10 June 2021
Air Chathams return to the Norfolk Island route today marks the first time New Zealanders have been able to fly direct to the Australian territory in 15 months.
Auckland Airport’s General Manager Aeronautical Commercial, Scott Tasker, said Air Chathams had delivered important domestic airlinks since the start of the pandemic, so it was great to see them restart a regular service through to Norfolk Island.
“Regionally focussed airlines like Air Chathams have played a critical role in keeping New Zealand communities connected over the past year, particularly those domestic airfreight connections that allowed fresh, high-quality New Zealand produce to get out to overseas markets,” said Mr Tasker.
“The Norfolk Island service not only creates another opportunity for travellers to discover a new destination, but also keeps the local community connected for freight and any essential travel.”
Air Chathams will make the round trip from Auckland every Thursday carrying up to 30 passengers, increasing the frequency to twice a week in August. It joins other new services launched since trans-Tasman quarantine-free travel opened in mid-April including Air NZ’s new twice weekly service to Hobart, Qantas flying to the Gold Coast four to seven times a week, and a Qantas service to Cairns up to three times a week for the winter months.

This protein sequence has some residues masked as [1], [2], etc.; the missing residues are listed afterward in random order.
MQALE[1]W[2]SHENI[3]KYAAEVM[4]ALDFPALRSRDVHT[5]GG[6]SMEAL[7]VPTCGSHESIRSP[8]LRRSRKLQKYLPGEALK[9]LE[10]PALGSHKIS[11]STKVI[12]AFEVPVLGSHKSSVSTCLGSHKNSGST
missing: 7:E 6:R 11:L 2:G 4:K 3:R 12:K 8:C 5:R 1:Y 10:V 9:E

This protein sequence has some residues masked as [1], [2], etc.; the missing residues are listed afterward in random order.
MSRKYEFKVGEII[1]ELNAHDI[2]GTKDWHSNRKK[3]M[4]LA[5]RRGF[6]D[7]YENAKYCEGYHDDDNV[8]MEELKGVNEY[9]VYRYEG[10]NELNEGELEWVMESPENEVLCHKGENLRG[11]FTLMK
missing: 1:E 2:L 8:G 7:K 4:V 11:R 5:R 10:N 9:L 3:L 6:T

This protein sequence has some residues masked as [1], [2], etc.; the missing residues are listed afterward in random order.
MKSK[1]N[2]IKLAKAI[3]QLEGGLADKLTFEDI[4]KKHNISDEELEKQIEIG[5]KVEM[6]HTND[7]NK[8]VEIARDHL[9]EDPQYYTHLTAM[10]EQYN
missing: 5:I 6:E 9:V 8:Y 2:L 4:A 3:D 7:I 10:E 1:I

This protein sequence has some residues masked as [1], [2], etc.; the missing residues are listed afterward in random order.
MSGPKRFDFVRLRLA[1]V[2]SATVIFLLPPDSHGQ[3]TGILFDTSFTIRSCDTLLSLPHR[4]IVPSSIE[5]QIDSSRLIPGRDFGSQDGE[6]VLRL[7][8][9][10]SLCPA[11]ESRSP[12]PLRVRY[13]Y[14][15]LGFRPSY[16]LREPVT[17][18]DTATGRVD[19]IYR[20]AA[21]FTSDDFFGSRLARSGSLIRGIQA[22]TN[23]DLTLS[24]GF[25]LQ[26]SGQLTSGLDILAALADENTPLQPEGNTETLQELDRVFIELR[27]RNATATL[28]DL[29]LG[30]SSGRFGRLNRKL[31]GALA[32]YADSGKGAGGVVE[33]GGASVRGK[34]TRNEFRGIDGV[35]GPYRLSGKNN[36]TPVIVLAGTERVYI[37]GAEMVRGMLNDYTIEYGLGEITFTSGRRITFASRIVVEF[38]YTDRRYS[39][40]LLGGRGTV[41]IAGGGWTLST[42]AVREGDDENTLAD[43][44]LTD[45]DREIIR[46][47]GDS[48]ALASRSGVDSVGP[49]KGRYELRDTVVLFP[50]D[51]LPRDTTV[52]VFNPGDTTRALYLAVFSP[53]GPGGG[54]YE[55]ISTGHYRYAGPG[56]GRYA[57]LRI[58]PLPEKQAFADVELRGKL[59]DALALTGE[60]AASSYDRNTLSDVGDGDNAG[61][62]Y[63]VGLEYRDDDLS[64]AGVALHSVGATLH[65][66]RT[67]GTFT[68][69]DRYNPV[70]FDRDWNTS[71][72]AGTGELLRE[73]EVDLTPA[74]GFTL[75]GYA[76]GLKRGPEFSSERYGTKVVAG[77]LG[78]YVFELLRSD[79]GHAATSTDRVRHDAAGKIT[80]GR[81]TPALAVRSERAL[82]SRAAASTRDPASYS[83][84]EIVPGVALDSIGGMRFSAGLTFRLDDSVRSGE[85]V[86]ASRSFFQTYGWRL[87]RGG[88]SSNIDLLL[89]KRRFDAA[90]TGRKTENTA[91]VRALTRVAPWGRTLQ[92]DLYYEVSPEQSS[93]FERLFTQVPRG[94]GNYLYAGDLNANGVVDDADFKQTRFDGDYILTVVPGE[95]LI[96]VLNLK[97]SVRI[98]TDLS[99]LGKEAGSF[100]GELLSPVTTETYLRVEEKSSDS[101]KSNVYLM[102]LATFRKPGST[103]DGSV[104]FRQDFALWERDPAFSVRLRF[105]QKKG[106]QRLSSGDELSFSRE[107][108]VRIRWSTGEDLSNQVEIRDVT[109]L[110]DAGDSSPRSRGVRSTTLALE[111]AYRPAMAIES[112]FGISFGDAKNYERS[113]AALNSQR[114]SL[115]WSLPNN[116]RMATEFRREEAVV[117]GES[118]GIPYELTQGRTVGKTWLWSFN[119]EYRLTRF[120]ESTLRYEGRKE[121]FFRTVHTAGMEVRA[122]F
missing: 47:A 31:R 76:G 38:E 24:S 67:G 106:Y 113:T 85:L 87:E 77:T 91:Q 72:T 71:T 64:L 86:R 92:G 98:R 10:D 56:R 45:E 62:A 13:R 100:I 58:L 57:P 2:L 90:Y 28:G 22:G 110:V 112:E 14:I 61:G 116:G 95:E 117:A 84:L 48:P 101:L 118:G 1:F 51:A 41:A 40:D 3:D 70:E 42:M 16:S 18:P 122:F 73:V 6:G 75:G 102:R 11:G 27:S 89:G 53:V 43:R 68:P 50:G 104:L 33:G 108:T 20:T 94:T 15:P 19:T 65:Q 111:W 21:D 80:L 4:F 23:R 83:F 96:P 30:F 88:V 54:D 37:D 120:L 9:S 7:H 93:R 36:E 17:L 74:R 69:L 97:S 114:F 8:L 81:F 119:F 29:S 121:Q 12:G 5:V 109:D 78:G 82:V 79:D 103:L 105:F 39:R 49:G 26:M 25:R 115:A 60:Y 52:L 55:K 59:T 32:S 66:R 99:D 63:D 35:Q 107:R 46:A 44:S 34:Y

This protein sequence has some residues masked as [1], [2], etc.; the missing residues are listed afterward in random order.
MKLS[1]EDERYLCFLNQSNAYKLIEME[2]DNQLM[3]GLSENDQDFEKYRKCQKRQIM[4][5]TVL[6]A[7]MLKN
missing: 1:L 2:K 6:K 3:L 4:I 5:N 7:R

“Quarantine-free travel has seen thousands of travellers catch a flight every day between Auckland and Australia or the Cook Islands since it began nearly two months ago’” said Mr Tasker.
“While our aviation and border processes now include a health protection layer to ensure our countries can continue effectively managing COVID-19, it’s been fantastic to see friends and whānau reconnecting in our international terminal again. These are important steps on our path to safely reopening to other countries, particularly in the Pacific.”
Mr Tasker said trans-Tasman cargo connections were also benefiting from more frequent services.
“If you look back to this time last year, sometimes we saw only one passenger flight a day on the trans-Tasman. Now there’s an average of 12 a day flying between Auckland and Australian destinations. Although passenger aircraft flying cargo-only filled the gap in airfreight demand, having quarantine-free travel has added about 17% more cargo capacity across the Tasman,” Mr Tasker said.
“As we continue to manage our country’s response to the pandemic, maintaining and growing these air cargo connections will also be important for our economic health.”